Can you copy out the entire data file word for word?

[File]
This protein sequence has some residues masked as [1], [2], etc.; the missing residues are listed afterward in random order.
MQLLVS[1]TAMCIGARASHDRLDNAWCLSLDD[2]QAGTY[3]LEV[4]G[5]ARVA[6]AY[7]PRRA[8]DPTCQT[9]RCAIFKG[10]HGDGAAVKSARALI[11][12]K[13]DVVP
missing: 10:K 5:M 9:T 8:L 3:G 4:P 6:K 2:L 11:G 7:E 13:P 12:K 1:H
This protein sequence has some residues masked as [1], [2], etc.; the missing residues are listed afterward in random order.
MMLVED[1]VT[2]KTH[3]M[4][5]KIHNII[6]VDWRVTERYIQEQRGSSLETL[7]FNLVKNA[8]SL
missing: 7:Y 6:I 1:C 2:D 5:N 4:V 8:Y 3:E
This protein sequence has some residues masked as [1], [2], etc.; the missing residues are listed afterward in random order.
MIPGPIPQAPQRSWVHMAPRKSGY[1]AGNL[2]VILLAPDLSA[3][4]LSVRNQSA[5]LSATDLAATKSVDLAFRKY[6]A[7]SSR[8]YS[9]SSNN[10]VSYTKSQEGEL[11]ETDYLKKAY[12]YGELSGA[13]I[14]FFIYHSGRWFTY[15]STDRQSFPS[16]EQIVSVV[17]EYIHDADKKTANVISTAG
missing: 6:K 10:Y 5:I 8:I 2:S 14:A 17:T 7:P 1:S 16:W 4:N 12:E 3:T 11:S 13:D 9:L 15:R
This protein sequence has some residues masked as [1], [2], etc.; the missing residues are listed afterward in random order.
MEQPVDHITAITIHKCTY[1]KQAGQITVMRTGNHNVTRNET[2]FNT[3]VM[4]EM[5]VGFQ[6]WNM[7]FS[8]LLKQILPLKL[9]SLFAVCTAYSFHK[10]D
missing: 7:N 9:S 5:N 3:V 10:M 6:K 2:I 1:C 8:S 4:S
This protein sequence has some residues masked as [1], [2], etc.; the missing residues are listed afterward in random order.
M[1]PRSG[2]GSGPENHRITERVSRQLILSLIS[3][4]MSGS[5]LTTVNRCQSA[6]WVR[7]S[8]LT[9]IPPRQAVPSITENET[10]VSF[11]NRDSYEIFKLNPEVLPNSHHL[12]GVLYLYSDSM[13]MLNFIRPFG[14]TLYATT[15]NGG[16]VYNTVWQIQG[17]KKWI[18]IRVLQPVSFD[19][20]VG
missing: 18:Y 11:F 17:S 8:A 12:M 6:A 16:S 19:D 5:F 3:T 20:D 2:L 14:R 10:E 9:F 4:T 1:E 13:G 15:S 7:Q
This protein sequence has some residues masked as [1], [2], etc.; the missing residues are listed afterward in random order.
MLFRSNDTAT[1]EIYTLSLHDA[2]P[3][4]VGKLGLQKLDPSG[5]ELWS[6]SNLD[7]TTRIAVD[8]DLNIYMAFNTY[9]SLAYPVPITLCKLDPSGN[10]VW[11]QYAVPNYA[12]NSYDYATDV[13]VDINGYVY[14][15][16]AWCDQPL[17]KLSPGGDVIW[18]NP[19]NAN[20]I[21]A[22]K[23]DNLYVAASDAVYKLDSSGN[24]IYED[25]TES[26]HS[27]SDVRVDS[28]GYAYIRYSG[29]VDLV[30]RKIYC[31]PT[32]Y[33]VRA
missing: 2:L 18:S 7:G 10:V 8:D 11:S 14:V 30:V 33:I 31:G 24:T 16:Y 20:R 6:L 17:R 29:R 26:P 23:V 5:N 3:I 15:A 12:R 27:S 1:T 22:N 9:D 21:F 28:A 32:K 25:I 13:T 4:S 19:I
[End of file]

This protein sequence has some residues masked as [1], [2], etc.; the missing residues are listed afterward in random order.
MQLLVS[1]TAMCIGARASHDRLDNAWCLSLDD[2]QAGTY[3]LEV[4]G[5]ARVA[6]AY[7]PRRA[8]DPTCQT[9]RCAIFKG[10]HGDGAAVKSARALI[11][12]K[13]DVVP
missing: 10:K 5:M 9:T 8:L 3:G 4:P 6:K 2:L 11:G 7:E 13:P 12:K 1:H
This protein sequence has some residues masked as [1], [2], etc.; the missing residues are listed afterward in random order.
MMLVED[1]VT[2]KTH[3]M[4][5]KIHNII[6]VDWRVTERYIQEQRGSSLETL[7]FNLVKNA[8]SL
missing: 7:Y 6:I 1:C 2:D 5:N 4:V 8:Y 3:E
This protein sequence has some residues masked as [1], [2], etc.; the missing residues are listed afterward in random order.
MIPGPIPQAPQRSWVHMAPRKSGY[1]AGNL[2]VILLAPDLSA[3][4]LSVRNQSA[5]LSATDLAATKSVDLAFRKY[6]A[7]SSR[8]YS[9]SSNN[10]VSYTKSQEGEL[11]ETDYLKKAY[12]YGELSGA[13]I[14]FFIYHSGRWFTY[15]STDRQSFPS[16]EQIVSVV[17]EYIHDADKKTANVISTAG
missing: 6:K 10:Y 5:I 8:I 2:S 14:A 17:T 7:P 1:S 16:W 4:N 12:E 3:T 11:S 13:D 9:L 15:R
This protein sequence has some residues masked as [1], [2], etc.; the missing residues are listed afterward in random order.
MEQPVDHITAITIHKCTY[1]KQAGQITVMRTGNHNVTRNET[2]FNT[3]VM[4]EM[5]VGFQ[6]WNM[7]FS[8]LLKQILPLKL[9]SLFAVCTAYSFHK[10]D
missing: 7:N 9:S 5:N 3:V 10:M 6:K 2:I 1:C 8:S 4:S
This protein sequence has some residues masked as [1], [2], etc.; the missing residues are listed afterward in random order.
M[1]PRSG[2]GSGPENHRITERVSRQLILSLIS[3][4]MSGS[5]LTTVNRCQSA[6]WVR[7]S[8]LT[9]IPPRQAVPSITENET[10]VSF[11]NRDSYEIFKLNPEVLPNSHHL[12]GVLYLYSDSM[13]MLNFIRPFG[14]TLYATT[15]NGG[16]VYNTVWQIQG[17]KKWI[18]IRVLQPVSFD[19][20]VG
missing: 18:Y 11:F 17:S 8:A 12:M 6:A 16:S 19:D 5:F 3:T 20:D 2:L 14:R 10:E 9:F 4:T 1:E 13:G 15:S 7:Q
This protein sequence has some residues masked as [1], [2], etc.; the missing residues are listed afterward in random order.
MLFRSNDTAT[1]EIYTLSLHDA[2]P[3][4]VGKLGLQKLDPSG[5]ELWS[6]SNLD[7]TTRIAVD[8]DLNIYMAFNTY[9]SLAYPVPITLCKLDPSGN[10]VW[11]QYAVPNYA[12]NSYDYATDV[13]VDINGYVY[14][15][16]AWCDQPL[17]KLSPGGDVIW[18]NP[19]NAN[20]I[21]A[22]K[23]DNLYVAASDAVYKLDSSGN[24]IYED[25]TES[26]HS[27]SDVRVDS[28]GYAYIRYSG[29]VDLV[30]RKIYC[31]PT[32]Y[33]VRA
missing: 2:L 18:S 7:G 10:V 8:D 11:S 14:V 30:V 33:I 31:G 24:T 16:Y 20:R 6:L 17:R 29:R 26:P 23:V 5:N 3:I 15:A 12:R 27:S 1:T 22:N 9:D 21:F 28:A 32:K 25:I 13:T 4:S 19:I